Russian Families Sue US Companies for Plane Crash | Aero-News Network
Aero-News Network
RSS icon RSS feed
podcast icon MP3 podcast
Subscribe Aero-News e-mail Newsletter Subscribe

Airborne Unlimited -- Recent Daily Episodes

Episode Date

Monday

Tuesday

Wednesday

Thursday

Friday

Airborne On ANN

Airborne 02.08.16

Airborne 02.09.16

Airborne 02.10.16

Airborne 02.11.16

Airborne 02.12.16

Airborne Hi-Def On YouTube

Airborne 02.08.16

Airborne 02.09.16

Airborne 02.10.16

Airborne 02.11.16

Airborne 02.12.16

Sun, Jul 04, 2004

Russian Families Sue US Companies for Plane Crash

TCAS gives pilots correct instructions, controller does not, but lawyer says TCAS at fault... sound familiar?

The families of six Russians who perished as a result of a mid-air collision over Germany have decided to sue Honeywell and other aviation equipment manufacturers in the US, blaming the TCAS systems on both aircraft for the crash that killed 71 people in 2002. This, even though all investigations have pointed to an error on the part of the Swiss controller -- had the pilots both followed the TCAS commands, there would have been no accident.

A total of thirty Russian families have filed suit against Honeywell and four other companies. The six lawsuits, filed Thursday in Miami, allege that the companies failed to provide adequate procedures, instructions and training.

The Bashkirian Airlines Tu-154 collided with a DHL International cargo aircraft on July 1, 2002 less than a minute after receiving a radio transmission from the one and only controller on duty at the Zurich ATC center. The Russian jet was transporting 45 students and their families to Barcelona, Spain.

The lawsuit claims that the collision warning system told the Russian jet to climb while the Swiss controller told it to descend. Instead of following the correct command from the TCAS collision avoidance system, the Russian pilot followed the controller's instructions and descended. At the same time, the DHL pilot was correctly commanded twice by the TCAS system to descend. Obviously, had both pilots followed the commands of the TCAS systems, there would not have been a mid-air collision.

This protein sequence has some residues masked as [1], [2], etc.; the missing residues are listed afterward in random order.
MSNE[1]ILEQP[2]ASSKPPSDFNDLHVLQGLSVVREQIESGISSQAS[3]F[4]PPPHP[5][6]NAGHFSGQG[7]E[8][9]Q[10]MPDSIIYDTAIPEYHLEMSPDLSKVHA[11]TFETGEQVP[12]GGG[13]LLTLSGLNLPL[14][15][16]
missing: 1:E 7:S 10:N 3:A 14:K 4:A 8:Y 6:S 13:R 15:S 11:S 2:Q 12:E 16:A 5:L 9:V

Nevertheless, Gustavo Fuentes, a Miami attorney representing the families behind the six lawsuits, claims that "the Russian pilots did not have sufficiently clear instructions as to what to do when this alarm system started to give them instructions at the same time that the air traffic controller was giving them conflicting instructions."

Honeywell International has released a statement where it said it had not seen the lawsuit and could not comment on it. However, the company has reiterated that the investigation into the crash concluded that the TCAS equipment functioned properly, and that the only reasonable explanation was that the accident was the pilots' fault for failing to follow the system's commands.

According to Fuentes, more lawsuits were to be filed in California, New York, New Jersey, and Washington.

The controller on duty in 2002 was Peter Nielsen -- he was fatally stabbed outside his home on Feb. 24. Swiss police arrested a Russian architect whose wife, son and daughter died in the crash.

FMI: www.honeywell.com, www.bal.ufanet.ru (Russian-language Bahkirian Airlines site)

Advertisement

More News

Airborne 02.11.16: Drone #s Increase, Fokker D. VIII Replica, Gulfstream G500

Also: Albania Auction, Aero-Community: AEA!, 500 F-35 Hours, SeaPort Airlines, Maxcraft Avionics, Air Power Museum, Webb Space Telescope FAA Administrator Michael Huerta told a UAV>[...]

ANN's Daily Aero-Linx (02.12.16)

Space Adventures Space Adventures' vision is to open spaceflight and the space frontier to private citizens. Over the next decade Space Adventures will fly more people to space tha>[...]

ANN's Daily Aero-Term (02.12.16): Climb To VFR

ATC authorization for an aircraft to climb to VFR conditions within Class B, C, D, and E surface areas when the only weather limitation is restricted visibility.>[...]

Aero-News: Quote Of The Day (02.12.16)

“U.S. airlines are vital to the health of our nation’s economy, and the flying public should not be asked to foot the bill for deficit reduction.” Source: Stateme>[...]

ANN FAQ: Here's How YOU Can Support The 'Let Bob Fly!' Documentary Project

Bob Has Asked ANN To Help Him Tell A Story That Could Transform The Fight For Airmen Rights... YOU Can Help! Just a few days ago, ANN dropped the first hints (of many to come) of w>[...]

blog comments powered by Disqus



Advertisement

Advertisement

Podcasts

Advertisement

© 2007 - 2016 Web Development & Design by Pauli Systems, LC